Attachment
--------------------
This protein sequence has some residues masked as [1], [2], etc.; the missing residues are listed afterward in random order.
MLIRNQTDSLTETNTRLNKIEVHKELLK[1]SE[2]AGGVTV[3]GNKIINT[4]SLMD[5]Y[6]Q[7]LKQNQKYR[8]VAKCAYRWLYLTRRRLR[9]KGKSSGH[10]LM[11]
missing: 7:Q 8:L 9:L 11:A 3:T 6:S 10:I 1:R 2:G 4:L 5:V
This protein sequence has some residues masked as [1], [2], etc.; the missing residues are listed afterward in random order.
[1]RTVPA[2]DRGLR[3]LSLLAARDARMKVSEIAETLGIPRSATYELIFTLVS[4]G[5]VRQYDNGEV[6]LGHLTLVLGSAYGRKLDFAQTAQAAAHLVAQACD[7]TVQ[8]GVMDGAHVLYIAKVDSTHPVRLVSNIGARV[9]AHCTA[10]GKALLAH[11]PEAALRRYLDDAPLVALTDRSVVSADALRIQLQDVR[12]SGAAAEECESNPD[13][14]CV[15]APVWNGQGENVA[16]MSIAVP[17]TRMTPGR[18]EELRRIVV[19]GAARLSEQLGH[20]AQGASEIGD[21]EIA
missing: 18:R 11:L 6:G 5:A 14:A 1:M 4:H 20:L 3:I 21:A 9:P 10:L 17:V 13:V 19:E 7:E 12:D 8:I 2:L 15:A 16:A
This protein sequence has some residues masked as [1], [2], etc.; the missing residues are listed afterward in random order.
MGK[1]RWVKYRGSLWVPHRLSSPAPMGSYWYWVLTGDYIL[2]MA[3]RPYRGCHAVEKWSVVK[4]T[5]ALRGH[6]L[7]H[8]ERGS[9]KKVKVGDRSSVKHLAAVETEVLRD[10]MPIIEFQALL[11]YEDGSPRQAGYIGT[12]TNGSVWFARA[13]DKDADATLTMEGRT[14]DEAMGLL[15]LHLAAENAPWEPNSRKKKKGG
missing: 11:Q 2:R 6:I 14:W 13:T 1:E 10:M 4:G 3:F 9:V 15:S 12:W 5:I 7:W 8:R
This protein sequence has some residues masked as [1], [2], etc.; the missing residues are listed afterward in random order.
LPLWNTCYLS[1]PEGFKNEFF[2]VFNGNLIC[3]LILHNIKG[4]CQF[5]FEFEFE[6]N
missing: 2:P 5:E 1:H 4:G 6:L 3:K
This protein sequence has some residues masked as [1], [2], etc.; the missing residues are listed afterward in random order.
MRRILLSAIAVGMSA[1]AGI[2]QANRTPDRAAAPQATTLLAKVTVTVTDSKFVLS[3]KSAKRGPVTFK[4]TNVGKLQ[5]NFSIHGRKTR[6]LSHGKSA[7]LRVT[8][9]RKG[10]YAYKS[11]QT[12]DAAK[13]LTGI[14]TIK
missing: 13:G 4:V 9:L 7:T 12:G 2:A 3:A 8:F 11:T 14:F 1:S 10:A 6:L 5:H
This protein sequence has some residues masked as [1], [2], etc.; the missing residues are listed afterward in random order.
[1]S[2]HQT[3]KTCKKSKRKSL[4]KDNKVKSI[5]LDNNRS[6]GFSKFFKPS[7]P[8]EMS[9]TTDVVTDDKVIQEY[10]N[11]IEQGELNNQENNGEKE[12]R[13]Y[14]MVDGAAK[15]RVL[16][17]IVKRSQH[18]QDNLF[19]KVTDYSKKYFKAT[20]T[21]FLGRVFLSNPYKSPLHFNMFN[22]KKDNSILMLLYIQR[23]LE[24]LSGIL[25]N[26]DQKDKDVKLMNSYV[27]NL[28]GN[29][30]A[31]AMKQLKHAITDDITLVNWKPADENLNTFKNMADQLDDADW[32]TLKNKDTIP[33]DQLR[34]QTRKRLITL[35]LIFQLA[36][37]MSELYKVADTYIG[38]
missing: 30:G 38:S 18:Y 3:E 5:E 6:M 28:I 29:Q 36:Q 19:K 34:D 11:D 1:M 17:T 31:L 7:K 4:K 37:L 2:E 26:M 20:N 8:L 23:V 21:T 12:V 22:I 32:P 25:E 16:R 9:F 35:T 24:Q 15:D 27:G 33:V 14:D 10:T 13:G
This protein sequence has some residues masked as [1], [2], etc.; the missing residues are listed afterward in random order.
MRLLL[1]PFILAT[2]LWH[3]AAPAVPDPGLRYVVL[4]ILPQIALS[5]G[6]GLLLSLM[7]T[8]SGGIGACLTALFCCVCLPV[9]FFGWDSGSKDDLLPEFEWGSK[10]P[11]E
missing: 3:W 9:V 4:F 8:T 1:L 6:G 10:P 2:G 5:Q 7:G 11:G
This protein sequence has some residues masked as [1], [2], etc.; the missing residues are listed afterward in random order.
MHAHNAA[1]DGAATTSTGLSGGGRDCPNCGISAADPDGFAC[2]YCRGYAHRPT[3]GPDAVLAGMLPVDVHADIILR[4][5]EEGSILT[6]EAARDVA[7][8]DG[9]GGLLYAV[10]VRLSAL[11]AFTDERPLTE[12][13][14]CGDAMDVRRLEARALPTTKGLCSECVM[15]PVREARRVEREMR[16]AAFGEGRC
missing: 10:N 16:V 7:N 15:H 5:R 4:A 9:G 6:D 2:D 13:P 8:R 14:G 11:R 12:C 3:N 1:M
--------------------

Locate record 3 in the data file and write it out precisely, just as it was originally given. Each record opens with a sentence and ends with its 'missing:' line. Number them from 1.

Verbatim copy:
This protein sequence has some residues masked as [1], [2], etc.; the missing residues are listed afterward in random order.
MGK[1]RWVKYRGSLWVPHRLSSPAPMGSYWYWVLTGDYIL[2]MA[3]RPYRGCHAVEKWSVVK[4]T[5]ALRGH[6]L[7]H[8]ERGS[9]KKVKVGDRSSVKHLAAVETEVLRD[10]MPIIEFQALL[11]YEDGSPRQAGYIGT[12]TNGSVWFARA[13]DKDADATLTMEGRT[14]DEAMGLL[15]LHLAAENAPWEPNSRKKKKGG
missing: 11:Q 2:R 6:I 14:W 13:T 1:E 10:M 4:G 3:F 9:V 15:S 12:W 5:I 7:W 8:R